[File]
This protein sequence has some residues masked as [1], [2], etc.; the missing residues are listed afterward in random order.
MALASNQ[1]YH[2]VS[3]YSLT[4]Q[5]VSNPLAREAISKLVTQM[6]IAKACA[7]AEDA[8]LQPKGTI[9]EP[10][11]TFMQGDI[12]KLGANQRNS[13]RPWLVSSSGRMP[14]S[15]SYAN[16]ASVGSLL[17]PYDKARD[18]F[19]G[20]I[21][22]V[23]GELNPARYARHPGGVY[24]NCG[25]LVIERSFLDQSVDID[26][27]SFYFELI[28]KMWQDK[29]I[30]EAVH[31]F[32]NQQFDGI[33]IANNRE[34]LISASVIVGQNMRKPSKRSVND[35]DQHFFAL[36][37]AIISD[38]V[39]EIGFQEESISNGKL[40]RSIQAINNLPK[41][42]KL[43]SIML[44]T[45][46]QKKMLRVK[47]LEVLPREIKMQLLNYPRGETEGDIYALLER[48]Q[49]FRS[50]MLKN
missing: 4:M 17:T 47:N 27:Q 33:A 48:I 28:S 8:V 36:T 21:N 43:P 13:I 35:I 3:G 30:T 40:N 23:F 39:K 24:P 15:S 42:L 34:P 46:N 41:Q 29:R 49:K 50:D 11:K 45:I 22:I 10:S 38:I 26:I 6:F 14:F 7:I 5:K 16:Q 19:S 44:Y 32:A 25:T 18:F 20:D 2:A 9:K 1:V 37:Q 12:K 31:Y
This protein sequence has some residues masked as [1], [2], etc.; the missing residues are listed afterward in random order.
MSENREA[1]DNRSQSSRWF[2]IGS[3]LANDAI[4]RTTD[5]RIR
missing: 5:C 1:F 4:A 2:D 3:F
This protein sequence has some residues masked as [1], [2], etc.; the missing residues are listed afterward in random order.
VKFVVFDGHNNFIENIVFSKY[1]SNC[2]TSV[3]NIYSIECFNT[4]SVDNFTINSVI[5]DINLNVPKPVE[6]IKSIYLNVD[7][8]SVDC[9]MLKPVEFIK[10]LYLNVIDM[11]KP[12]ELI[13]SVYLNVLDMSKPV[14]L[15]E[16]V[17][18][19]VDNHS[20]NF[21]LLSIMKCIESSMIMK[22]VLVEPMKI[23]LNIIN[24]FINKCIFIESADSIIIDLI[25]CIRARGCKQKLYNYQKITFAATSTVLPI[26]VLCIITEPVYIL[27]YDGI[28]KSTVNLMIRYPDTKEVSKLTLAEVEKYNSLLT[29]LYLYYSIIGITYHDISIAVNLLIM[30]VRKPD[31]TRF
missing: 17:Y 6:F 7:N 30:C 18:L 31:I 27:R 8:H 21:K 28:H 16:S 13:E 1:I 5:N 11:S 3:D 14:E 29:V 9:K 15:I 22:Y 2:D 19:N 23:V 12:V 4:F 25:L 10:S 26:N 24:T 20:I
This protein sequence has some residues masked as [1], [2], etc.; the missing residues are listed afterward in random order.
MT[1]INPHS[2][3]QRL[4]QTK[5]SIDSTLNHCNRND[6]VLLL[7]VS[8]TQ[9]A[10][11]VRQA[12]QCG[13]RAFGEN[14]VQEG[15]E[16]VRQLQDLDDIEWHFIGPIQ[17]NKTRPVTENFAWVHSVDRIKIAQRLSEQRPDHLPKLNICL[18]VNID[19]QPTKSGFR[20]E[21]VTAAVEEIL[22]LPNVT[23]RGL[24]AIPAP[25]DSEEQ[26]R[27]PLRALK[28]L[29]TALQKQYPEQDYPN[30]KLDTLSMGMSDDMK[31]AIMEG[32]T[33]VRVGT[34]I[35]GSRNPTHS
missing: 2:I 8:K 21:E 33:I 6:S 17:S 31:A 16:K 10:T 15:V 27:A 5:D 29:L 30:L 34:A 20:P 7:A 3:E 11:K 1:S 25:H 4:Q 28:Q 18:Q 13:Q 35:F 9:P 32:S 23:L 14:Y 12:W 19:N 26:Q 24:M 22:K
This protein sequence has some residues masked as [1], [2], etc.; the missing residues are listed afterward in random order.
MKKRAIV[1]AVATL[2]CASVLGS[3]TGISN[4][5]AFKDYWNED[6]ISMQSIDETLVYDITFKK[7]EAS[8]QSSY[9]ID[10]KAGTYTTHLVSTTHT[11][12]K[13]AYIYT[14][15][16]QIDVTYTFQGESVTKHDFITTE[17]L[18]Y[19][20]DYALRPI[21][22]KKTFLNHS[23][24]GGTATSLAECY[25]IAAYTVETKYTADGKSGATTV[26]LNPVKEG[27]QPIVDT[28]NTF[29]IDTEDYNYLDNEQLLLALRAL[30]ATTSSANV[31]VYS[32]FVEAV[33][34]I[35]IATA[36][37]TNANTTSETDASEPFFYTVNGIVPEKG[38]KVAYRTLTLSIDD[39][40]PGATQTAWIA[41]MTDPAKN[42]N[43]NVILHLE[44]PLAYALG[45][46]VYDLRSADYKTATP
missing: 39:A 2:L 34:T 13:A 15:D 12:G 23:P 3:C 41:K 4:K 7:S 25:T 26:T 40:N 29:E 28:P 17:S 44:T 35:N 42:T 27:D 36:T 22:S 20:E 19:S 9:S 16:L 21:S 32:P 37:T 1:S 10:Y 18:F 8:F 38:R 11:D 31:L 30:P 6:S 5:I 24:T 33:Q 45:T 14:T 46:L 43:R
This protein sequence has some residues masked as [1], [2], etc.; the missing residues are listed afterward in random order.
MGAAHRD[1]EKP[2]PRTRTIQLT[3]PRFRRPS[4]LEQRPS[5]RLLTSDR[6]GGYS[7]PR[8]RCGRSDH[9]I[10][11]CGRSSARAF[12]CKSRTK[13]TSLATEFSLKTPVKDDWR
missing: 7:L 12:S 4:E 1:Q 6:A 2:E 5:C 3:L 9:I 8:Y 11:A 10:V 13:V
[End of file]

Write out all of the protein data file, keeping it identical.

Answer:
This protein sequence has some residues masked as [1], [2], etc.; the missing residues are listed afterward in random order.
MALASNQ[1]YH[2]VS[3]YSLT[4]Q[5]VSNPLAREAISKLVTQM[6]IAKACA[7]AEDA[8]LQPKGTI[9]EP[10][11]TFMQGDI[12]KLGANQRNS[13]RPWLVSSSGRMP[14]S[15]SYAN[16]ASVGSLL[17]PYDKARD[18]F[19]G[20]I[21][22]V[23]GELNPARYARHPGGVY[24]NCG[25]LVIERSFLDQSVDID[26][27]SFYFELI[28]KMWQDK[29]I[30]EAVH[31]F[32]NQQFDGI[33]IANNRE[34]LISASVIVGQNMRKPSKRSVND[35]DQHFFAL[36][37]AIISD[38]V[39]EIGFQEESISNGKL[40]RSIQAINNLPK[41][42]KL[43]SIML[44]T[45][46]QKKMLRVK[47]LEVLPREIKMQLLNYPRGETEGDIYALLER[48]Q[49]FRS[50]MLKN
missing: 4:M 17:T 47:N 27:Q 33:A 48:I 28:S 8:V 36:T 21:N 43:P 13:I 35:I 3:G 30:T 40:N 23:F 39:K 24:P 15:S 42:L 34:P 46:N 41:Q 29:R 49:K 50:D 11:K 45:I 22:I 10:S 38:I 26:I 6:F 14:F 7:I 5:K 16:Q 19:S 44:Y 32:A 25:T 18:F 20:D 2:A 9:K 1:V 37:Q 12:K 31:Y
This protein sequence has some residues masked as [1], [2], etc.; the missing residues are listed afterward in random order.
MSENREA[1]DNRSQSSRWF[2]IGS[3]LANDAI[4]RTTD[5]RIR
missing: 5:C 1:F 4:A 2:D 3:F
This protein sequence has some residues masked as [1], [2], etc.; the missing residues are listed afterward in random order.
VKFVVFDGHNNFIENIVFSKY[1]SNC[2]TSV[3]NIYSIECFNT[4]SVDNFTINSVI[5]DINLNVPKPVE[6]IKSIYLNVD[7][8]SVDC[9]MLKPVEFIK[10]LYLNVIDM[11]KP[12]ELI[13]SVYLNVLDMSKPV[14]L[15]E[16]V[17][18][19]VDNHS[20]NF[21]LLSIMKCIESSMIMK[22]VLVEPMKI[23]LNIIN[24]FINKCIFIESADSIIIDLI[25]CIRARGCKQKLYNYQKITFAATSTVLPI[26]VLCIITEPVYIL[27]YDGI[28]KSTVNLMIRYPDTKEVSKLTLAEVEKYNSLLT[29]LYLYYSIIGITYHDISIAVNLLIM[30]VRKPD[31]TRF
missing: 17:Y 6:F 7:N 30:C 18:L 31:I 27:R 8:H 21:K 28:H 16:S 13:E 1:I 5:N 11:S 3:D 14:E 29:V 9:K 15:I 22:Y 2:D 19:N 23:V 12:V 4:F 25:L 10:S 26:N 24:T 20:I
This protein sequence has some residues masked as [1], [2], etc.; the missing residues are listed afterward in random order.
MT[1]INPHS[2][3]QRL[4]QTK[5]SIDSTLNHCNRND[6]VLLL[7]VS[8]TQ[9]A[10][11]VRQA[12]QCG[13]RAFGEN[14]VQEG[15]E[16]VRQLQDLDDIEWHFIGPIQ[17]NKTRPVTENFAWVHSVDRIKIAQRLSEQRPDHLPKLNICL[18]VNID[19]QPTKSGFR[20]E[21]VTAAVEEIL[22]LPNVT[23]RGL[24]AIPAP[25]DSEEQ[26]R[27]PLRALK[28]L[29]TALQKQYPEQDYPN[30]KLDTLSMGMSDDMK[31]AIMEG[32]T[33]VRVGT[34]I[35]GSRNPTHS
missing: 2:I 8:K 21:E 33:I 6:S 17:S 31:A 16:K 10:T 15:V 27:A 5:D 29:L 30:L 34:A 20:P 7:A 3:E 11:K 1:S 25:H 4:Q 28:Q 18:Q 13:Q 35:F 9:P 32:S 23:L 14:Y 12:W 19:N 26:Q 24:M 22:K
This protein sequence has some residues masked as [1], [2], etc.; the missing residues are listed afterward in random order.
MKKRAIV[1]AVATL[2]CASVLGS[3]TGISN[4][5]AFKDYWNED[6]ISMQSIDETLVYDITFKK[7]EAS[8]QSSY[9]ID[10]KAGTYTTHLVSTTHT[11][12]K[13]AYIYT[14][15][16]QIDVTYTFQGESVTKHDFITTE[17]L[18]Y[19][20]DYALRPI[21][22]KKTFLNHS[23][24]GGTATSLAECY[25]IAAYTVETKYTADGKSGATTV[26]LNPVKEG[27]QPIVDT[28]NTF[29]IDTEDYNYLDNEQLLLALRAL[30]ATTSSANV[31]VYS[32]FVEAV[33][34]I[35]IATA[36][37]TNANTTSETDASEPFFYTVNGIVPEKG[38]KVAYRTLTLSIDD[39][40]PGATQTAWIA[41]MTDPAKN[42]N[43]NVILHLE[44]PLAYALG[45][46]VYDLRSADYKTATP
missing: 39:A 2:L 34:T 13:A 15:D 12:G 23:P 3:C 41:K 4:K 7:S 25:T 26:T 40:N 29:E 28:P 17:S 44:T 35:N 42:T 27:D 36:T 22:S 20:E 19:S 9:S 16:L 21:S 32:P 37:T 1:S 10:Y 18:F 8:F 38:R 11:D 31:L 30:P 6:S 5:I 24:T 33:Q 45:T 14:T 46:L 43:R
This protein sequence has some residues masked as [1], [2], etc.; the missing residues are listed afterward in random order.
MGAAHRD[1]EKP[2]PRTRTIQLT[3]PRFRRPS[4]LEQRPS[5]RLLTSDR[6]GGYS[7]PR[8]RCGRSDH[9]I[10][11]CGRSSARAF[12]CKSRTK[13]TSLATEFSLKTPVKDDWR
missing: 7:L 12:S 4:E 1:Q 6:A 2:E 5:C 3:L 9:I 8:Y 11:A 10:V 13:V